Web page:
Purpose: Lineage plasticity in prostate cancer - most commonly exemplified by loss of androgen receptor (AR) signaling and a switch from a luminal to alternate differentiation program - is now recognized as a treatment resistance mechanism. Lineage plasticity is a spectrum, but neuroendocrine prostate cancer (NEPC) is the most virulent example. Currently, there are limited treatments for NEPC. Moreover, the incidence of treatment-emergent NEPC (t- NEPC) is increasing in the era of novel AR inhibitors. In contradistinction to de novo NEPC, t-NEPC tumors often express the AR, but AR's functional role in t-NEPC is unknown. Furthermore, targetable factors that promote t-NEPC lineage plasticity are also unclear. Experimental Design: Using an integrative systems biology approach, we investigated enzalutamide-resistant t-NEPC cell lines and their parental, enzalutamide-sensitive adenocarcinoma cell lines. The AR is still expressed in these t-NEPC cells, enabling us to determine the role of the AR and other key factors in regulating t-NEPC lineage plasticity. Results: AR inhibition accentuates lineage plasticity in t-NEPC cells - an effect not observed in parental, enzalutamide-sensitive adenocarcinoma cells. Induction of an AR-repressed, lineage plasticity program is dependent on activation of the transcription factor E2F1 in concert with the BET bromodomain chromatin reader BRD4. BET inhibition (BETi) blocks this E2F1/BRD4-regulated program and decreases growth of t-NEPC tumor models and a subset of t-NEPC patient tumors with high activity of this program in a BETi clinical trial. Conclusions: E2F1 and BRD4 are critical for activating an ARrepressed, t-NEPC lineage plasticity program. BETi is a promising approach to block this program.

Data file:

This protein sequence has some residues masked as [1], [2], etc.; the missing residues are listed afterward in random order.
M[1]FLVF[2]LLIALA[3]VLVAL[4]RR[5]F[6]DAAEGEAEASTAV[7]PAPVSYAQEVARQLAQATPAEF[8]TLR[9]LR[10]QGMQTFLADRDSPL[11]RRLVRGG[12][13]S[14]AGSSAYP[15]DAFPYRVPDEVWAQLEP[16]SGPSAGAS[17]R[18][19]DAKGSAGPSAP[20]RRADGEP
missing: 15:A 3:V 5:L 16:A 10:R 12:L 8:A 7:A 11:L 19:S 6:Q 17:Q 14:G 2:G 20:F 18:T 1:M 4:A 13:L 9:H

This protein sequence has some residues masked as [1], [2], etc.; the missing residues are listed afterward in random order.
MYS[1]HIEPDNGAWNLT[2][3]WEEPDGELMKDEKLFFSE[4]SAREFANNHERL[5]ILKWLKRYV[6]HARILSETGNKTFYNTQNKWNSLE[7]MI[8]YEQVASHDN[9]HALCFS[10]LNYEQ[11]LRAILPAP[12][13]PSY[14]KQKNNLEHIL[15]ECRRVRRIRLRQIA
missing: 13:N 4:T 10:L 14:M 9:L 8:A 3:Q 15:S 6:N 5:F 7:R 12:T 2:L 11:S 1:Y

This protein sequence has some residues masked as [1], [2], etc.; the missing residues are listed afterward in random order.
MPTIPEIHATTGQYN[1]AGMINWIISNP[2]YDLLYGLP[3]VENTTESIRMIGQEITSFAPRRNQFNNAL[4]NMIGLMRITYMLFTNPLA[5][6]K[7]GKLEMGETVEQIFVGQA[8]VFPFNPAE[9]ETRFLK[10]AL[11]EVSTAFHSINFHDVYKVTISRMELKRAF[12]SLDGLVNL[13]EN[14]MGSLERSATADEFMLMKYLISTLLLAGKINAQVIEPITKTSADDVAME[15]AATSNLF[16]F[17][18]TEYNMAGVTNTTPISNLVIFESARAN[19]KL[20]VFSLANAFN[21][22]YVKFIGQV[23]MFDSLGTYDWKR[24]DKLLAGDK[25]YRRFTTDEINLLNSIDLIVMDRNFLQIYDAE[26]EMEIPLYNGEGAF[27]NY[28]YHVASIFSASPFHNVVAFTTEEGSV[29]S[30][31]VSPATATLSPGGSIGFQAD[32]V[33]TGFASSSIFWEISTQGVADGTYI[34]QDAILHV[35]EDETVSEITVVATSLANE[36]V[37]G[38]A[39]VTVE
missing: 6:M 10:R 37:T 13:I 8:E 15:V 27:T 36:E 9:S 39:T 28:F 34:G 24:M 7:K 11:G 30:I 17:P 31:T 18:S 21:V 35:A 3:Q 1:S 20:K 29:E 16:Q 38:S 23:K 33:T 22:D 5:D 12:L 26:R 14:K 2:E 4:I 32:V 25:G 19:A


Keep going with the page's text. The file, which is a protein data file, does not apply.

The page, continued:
|Original language||English (US)|
|Number of pages||14|
|Journal||Clinical Cancer Research|
|State||Published - Sep 1 2021|
ASJC Scopus subject areas
- Cancer Research